- Strengthened commitment to evaluation, so that lessons inform the evolution of our approaches and models, and allow us to account rigorously for the public resources with which we are entrusted.
Today, the nature of capital flows to LDCs and the role of ODA are changing rapidly. Important new sources of finance including from non-DAC donors, climate finance funds, social impact investors, South-South cooperation, philanthropists and global funds, as well as other less concessional flows are becoming increasingly important. Other capital flows such as FDI and remittances have significantly increased, and LDCs are now increasingly able to access a diverse range of non-concessional sources of finance.
The ability to adequately finance a post-2015 development framework will require a mix of policies and actions which spotlight public-private partnerships, the blending of grants with loans, the role of FDI, the importance of domestic resource mobilization while also ensuring a more coherent use of remittances and philanthropy. As innovative mechanisms and instruments are necessary to facilitate, leverage and complement ODA, UNCDF is well positioned in the multilateral system as an “incubator” that can provide grants, loans and credit enhancement to private and sub-national public entities. The relevance to post2015 implementation is clear:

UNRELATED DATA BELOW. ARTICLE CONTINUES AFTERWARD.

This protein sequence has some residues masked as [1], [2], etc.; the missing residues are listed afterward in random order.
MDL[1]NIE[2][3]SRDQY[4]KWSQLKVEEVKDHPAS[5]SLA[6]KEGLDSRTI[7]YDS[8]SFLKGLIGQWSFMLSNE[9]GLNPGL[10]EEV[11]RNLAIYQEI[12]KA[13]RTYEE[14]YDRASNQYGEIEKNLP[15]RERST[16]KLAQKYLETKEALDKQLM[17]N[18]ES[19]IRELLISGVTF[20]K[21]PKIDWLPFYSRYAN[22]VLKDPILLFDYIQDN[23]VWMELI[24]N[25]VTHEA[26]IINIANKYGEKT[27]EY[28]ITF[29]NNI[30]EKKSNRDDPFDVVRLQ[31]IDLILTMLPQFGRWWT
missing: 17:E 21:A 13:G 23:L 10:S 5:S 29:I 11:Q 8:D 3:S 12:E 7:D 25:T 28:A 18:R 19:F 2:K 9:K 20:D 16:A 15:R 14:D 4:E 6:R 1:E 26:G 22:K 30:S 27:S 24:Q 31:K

- First, the “pathway out of poverty” effect: localizing development and climate finance, and access to financial services can play decisive roles in reducing inequality and promoting inclusive growth.
- Second, a much stronger reliability and stability of national financial systems: Expanding financial inclusion and greater formalization create opportunities for national economies to grow as more savings are captured for investment, while greater business activity and transactions through the formal system widen the base for taxation. Additionally, there is growing evidence of financial inclusion creating more stable financial systems and economies, which in turn help economies grow more quickly and in ways more favorable to poor people.